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Finding lathe center height the easy way.

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Jimsehr

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#1
Use height gage touch top of stock . Take half of stock dia away and you have centerline. Mark this size on tool post and you always know true center.
 

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P. Waller

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#2
This is the easy way, determine a distance from the ways to center and then use a ruler to measure the tool, I have done this for years without ill effect.

If one is truly determined to have the tool on center (parting to 0 for example) just run it across the face of a part and adjust it until the nub disappears, this approach is fool proof
 

Dabbler

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#3
I made an aluminum gauge rod that gives me the centre height as a fixed gauge. I can feel within .002 quite easily to make sure the tool is on centre.I usually achieve closer to .001.

I measured using an electronic vernier the height from the saddle top to the top of a known gauge block in the chuck, then the height from the flatway to the saddle, and subtracted 1/2 the diameter of the gauge block.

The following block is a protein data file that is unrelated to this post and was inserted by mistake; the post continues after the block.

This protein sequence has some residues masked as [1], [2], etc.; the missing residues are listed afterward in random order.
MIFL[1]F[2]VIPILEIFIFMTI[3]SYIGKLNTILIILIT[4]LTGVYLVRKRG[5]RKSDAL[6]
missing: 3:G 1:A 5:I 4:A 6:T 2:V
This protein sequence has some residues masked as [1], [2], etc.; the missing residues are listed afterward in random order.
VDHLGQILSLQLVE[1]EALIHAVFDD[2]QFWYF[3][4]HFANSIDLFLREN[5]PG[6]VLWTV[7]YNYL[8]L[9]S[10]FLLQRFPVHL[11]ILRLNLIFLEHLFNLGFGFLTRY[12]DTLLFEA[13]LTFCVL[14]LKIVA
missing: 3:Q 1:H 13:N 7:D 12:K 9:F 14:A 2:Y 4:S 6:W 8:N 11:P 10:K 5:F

That established the length of my aluminum setup rod.
 

GL

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#4
Watch Joe Pie's video. In general, 1/2" diameter in the chuck, 1/4" diameter on top of your height gauge. Sweep across the top of both, adjust the gauge until equal. Pretty easy conceptually.
 

RJSakowski

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#5
The thin steel rule between the stock and the tool edge can be fairly accurate if your ability to judge a vertical condition is decent.

Another way that I have found to be accurate is to use is this low cost tool. eBay cost is under $10. I found that it would detect a change of less than .002" in tool height. One requirement is the lathe must be level front to back.
https://www.ebay.com/itm/Lathe-Gage...l-center-height-setter-USA-MADE-/370592279135

Finally, I made a gage and calibration standard which allows me to set tool heights with .001" repeatability. An advantage is that I can set repeatable off center tool heights. A description is found here: https://www.hobby-machinist.com/threads/making-tips-for-a-dial-indicator.67209/#post-561864 post #3.
 

pineyfolks

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#6
I don't believe it's all that critical. I've found some materials like the tool slightly above center others slightly below. Wherever it's happy is where my tool sets.
 

GL

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#7
Yep, happy is happy, regardless of what things say should be. Center is just a good starting reference point.
 

Ken from ontario

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